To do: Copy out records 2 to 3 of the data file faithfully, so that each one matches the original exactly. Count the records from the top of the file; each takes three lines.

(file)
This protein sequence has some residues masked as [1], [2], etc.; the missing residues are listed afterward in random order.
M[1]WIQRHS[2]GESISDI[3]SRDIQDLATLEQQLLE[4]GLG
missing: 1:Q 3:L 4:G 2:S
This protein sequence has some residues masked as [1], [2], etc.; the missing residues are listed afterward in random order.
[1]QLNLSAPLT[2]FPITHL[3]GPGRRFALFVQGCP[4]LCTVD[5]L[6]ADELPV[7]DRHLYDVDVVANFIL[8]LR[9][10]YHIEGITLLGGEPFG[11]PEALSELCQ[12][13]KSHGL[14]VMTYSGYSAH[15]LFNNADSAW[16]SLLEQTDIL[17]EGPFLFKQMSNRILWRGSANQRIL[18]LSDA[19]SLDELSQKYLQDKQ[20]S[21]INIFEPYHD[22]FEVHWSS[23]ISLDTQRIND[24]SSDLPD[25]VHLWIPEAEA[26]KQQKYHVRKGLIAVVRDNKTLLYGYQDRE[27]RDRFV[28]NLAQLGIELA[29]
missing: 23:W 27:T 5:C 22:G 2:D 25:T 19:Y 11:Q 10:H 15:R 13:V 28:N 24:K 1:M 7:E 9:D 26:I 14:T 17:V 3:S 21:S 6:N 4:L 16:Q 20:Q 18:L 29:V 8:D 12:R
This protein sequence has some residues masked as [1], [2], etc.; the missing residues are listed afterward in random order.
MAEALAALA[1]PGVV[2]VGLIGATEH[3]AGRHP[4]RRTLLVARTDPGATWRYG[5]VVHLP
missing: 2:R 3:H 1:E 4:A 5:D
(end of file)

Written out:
This protein sequence has some residues masked as [1], [2], etc.; the missing residues are listed afterward in random order.
[1]QLNLSAPLT[2]FPITHL[3]GPGRRFALFVQGCP[4]LCTVD[5]L[6]ADELPV[7]DRHLYDVDVVANFIL[8]LR[9][10]YHIEGITLLGGEPFG[11]PEALSELCQ[12][13]KSHGL[14]VMTYSGYSAH[15]LFNNADSAW[16]SLLEQTDIL[17]EGPFLFKQMSNRILWRGSANQRIL[18]LSDA[19]SLDELSQKYLQDKQ[20]S[21]INIFEPYHD[22]FEVHWSS[23]ISLDTQRIND[24]SSDLPD[25]VHLWIPEAEA[26]KQQKYHVRKGLIAVVRDNKTLLYGYQDRE[27]RDRFV[28]NLAQLGIELA[29]
missing: 23:W 27:T 5:C 22:G 2:D 25:T 19:Y 11:Q 10:H 15:R 13:V 28:N 24:K 1:M 7:E 9:D 26:I 14:T 17:V 3:S 21:S 6:N 4:L 16:Q 20:Q 18:L 29:V 8:D 12:R
This protein sequence has some residues masked as [1], [2], etc.; the missing residues are listed afterward in random order.
MAEALAALA[1]PGVV[2]VGLIGATEH[3]AGRHP[4]RRTLLVARTDPGATWRYG[5]VVHLP
missing: 2:R 3:H 1:E 4:A 5:D